Journal of Angiology & Vascular Surgery Category: Medical Type: Case Report
Phlegmasia Cerulea Dolens Report of a Case with Unusual Presentation
- Felipe Sainz González1, Álvaro Sánchez Galán2*, Ángel Sánchez Guerrero3, Manuel Fernández Dominguez4, Antonio Martínez Izquierdo5, María Victoria Garcia-Prieto Bayarri6
- 1 Angiology And Vascular Surgeon Service Of University Hospitals Gomez Ulla And Sanchinarro, Madrid, Spain
- 2 Angiology And Vascular Surgery Service Of The University Hospital Of Sanchinarro, HM Hospitals, Calle De Oña 10 C.P 28050 Madrid, Spain
- 3 Interventional Vascular Radiologist And Head Of The Laboratory Of Non Invasive Vascular Explorations, Madrid, Spain
- 4 Maxillofacial Surgeon Service Of Hm Hospitals, Madrid, Spain
- 5 Vascular Surgeon, Central Hospital Of The Defense “Gómez Ulla” And Universitary Hospital Of “Sanchinarro”, HM Hospitals, Madrid, Spain
- 6 Vascular Surgeon, Moncloa Hospital And Universitary Hospital Of “Sanchinarro”, HM Hospitals, Madrid, Spain
*Corresponding Author:Álvaro Sánchez Galán
Angiology And Vascular Surgery Service Of The University Hospital Of Sanchinarro, HM Hospitals, Calle De Oña 10 C.P 28050 Madrid, Spain
Received Date: Jan 31, 2019 Accepted Date: Feb 20, 2019 Published Date: Mar 07, 2019
Phlegmasia cerulea dolens is a rare entity secondary to severe Deep Vein Thrombosis (DVT), usually in the lower extremities, and associated with rapidly progressive pain and marked swelling that may compromise the perfusion of the limb. This situation may lead to venous gangrene and the limb’s amputation secondary to a compartment syndrome.
We present the case of a patient with a surgical history of lumbar spine surgery three months before the start of de described symptoms. She refered a clinical description of rapidly progressive edema and the appearance of cerulean colour in her left lower limb.
With diagnostic aids, acute DVT was confirmed caused by extrinsic compression of the left iliofemoral axis secondary to chronic retroperitoneal hematoma.
It can occur at any age, although its peak incidence is set between the 5th and 6th decade of life. Its classical clinical presentation has been described as a sudden onset of pain in about 75% of cases, followed by edema and a violaceous skin discoloration. The physical examination shows painful edema of the limb and a bluish colour. In addition, the patient may present some degree of shock, absence of pulse in the lower extremity and coldness of the limb. If the condition is allowed to evolve, bullae, paresthesias, motor paralysis, renal failure, venous gangrene and even death may occur.
This disease has a risk of amputation between 12 and 25% of described cases, and a mortality rate close to 25%, where about 30% is due to a pulmonary thromboembolism. The diagnosis is fundamentally clinical and requires only confirmation with an ultrasound study .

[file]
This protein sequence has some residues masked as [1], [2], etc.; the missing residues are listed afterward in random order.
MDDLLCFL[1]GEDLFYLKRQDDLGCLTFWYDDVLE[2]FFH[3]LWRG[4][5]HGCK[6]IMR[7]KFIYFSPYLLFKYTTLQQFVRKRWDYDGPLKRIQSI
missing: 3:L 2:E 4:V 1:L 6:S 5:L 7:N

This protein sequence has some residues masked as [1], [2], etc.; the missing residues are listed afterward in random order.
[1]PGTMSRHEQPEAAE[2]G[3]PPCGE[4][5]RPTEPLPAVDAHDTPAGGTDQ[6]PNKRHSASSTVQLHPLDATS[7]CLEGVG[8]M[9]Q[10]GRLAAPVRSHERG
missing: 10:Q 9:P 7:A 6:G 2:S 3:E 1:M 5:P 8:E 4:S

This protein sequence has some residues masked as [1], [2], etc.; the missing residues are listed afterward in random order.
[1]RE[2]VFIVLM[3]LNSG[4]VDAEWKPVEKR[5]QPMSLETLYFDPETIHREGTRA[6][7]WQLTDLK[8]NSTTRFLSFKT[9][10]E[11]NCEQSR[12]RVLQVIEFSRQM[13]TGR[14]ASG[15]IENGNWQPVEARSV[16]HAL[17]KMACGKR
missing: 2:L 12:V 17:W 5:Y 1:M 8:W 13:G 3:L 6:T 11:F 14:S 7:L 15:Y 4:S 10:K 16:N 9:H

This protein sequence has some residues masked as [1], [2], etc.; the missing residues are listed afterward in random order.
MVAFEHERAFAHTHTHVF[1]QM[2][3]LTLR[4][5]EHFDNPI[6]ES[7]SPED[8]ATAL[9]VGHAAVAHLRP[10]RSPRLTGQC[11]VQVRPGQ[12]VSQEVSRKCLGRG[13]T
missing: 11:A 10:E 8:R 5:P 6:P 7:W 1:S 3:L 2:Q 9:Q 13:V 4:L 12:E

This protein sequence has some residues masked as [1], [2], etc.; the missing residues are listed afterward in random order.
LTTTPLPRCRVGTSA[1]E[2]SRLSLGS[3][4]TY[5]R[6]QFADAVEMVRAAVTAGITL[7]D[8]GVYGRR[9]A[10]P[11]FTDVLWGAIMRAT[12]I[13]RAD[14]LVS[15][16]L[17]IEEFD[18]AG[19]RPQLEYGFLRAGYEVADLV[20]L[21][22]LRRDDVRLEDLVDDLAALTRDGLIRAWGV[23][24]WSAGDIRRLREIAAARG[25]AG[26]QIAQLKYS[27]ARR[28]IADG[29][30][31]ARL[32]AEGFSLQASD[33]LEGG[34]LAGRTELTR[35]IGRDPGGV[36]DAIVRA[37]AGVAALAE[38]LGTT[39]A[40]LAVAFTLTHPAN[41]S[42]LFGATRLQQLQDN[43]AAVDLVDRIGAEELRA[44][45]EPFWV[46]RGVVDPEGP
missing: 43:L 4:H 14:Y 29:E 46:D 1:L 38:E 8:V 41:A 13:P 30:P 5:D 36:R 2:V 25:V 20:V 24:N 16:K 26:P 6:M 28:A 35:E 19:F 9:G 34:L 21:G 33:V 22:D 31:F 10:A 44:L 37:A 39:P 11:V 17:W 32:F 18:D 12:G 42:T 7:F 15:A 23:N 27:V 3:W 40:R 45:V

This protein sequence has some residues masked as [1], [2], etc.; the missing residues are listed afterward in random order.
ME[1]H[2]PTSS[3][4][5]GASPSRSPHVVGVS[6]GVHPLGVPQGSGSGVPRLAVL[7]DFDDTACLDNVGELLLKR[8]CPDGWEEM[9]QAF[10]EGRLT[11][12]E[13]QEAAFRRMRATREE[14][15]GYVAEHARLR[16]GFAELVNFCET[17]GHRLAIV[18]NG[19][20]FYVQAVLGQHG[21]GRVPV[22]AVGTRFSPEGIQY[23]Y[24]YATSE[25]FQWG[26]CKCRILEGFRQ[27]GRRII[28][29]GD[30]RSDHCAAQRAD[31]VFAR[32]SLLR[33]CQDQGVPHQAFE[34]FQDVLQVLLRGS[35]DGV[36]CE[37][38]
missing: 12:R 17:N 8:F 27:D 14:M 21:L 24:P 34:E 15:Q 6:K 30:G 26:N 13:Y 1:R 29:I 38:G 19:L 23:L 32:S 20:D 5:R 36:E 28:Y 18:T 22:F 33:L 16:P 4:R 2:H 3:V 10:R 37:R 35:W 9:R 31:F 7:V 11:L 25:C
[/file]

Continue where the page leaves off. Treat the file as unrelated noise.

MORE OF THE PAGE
PRESENTATION OF THE CASE
Since the patient was not improving with conservative treatment, she underwent surgery, performing a L5-S1 left hemilaminectomy, facetectomy, foraminotomy and discectomy with hard-root decompression. Transpedicular arthrodesis L5-S1 with distraction maneuvers - reduction with titanium system (compatible resonant) Romeo by Spineart and arthrodesis on transverse processes with autologous bone graft and B Gel. The patient recovery is satisfactory after a prophylactic doses treatment with LMWH until full mobility is recovered (three weeks).
During the third postoperative month and while walking, she suddenly notices progressive edema of the entire left lower limb, initially painlessly, but rapidly progressive. Given these symptoms, she decides to turn to the emergency room at the "Gómez Ulla" Military Hospital in Madrid, Spain. She had a marked swelling of the lower limb which obliged the medical personnel to remove her clothes with scissors before attending her. During the physical examination, the patient is found with stable vital signs, without cardiac arrhythmia, no dyspnea nor chest pain. Arterial pulses were present and symmetric in both lower extremities, there was lower limb edema with an important difference in diameter compared to the contralateral limb and a cerulean discoloration of the entire limb (Figure 1). With a diagnosis of severe Deep Vein Thrombosis (DVT) associated to phlegmasia, anticoagulation with LMWH and complete rest in the Trendelenburg position were indicated.
After three months of anticoagulation, a vascular venous echodoppler was performed, finding repermeabilization of the left iliac venous axis and minimal post-thrombotic changes (thickening of the wall and discrete reduction of its caliber when compared to the right iliac venous axis). The total anticoagulation time was six months.
The case presented was medically managed with good results, but we are aware that a kind of severity score should be established, because undoubtedly, in cases of greater complexity and aggressiveness than we have described, more daring actions such as mechanical thromboaspiration will be required. , with or without the implantation of a cava tempor filter, the use of fasciotomies, venous stenting, etc.
CONFLICT OF INTERESTS
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Citation:González FS, Galán AS, Guerrero AS, Dominguez MF, Izquierdo AM, et al. (2019) Phlegmasia Cerulea Dolens Report of a Case with Unusual Presentation. J Angiol Vasc Surg 4: 019.
Copyright: © 2019 Felipe Sainz González, et al. This is an open-access article distributed under the terms of the Creative Commons Attribution License, which permits unrestricted use, distribution, and reproduction in any medium, provided the original author and source are credited.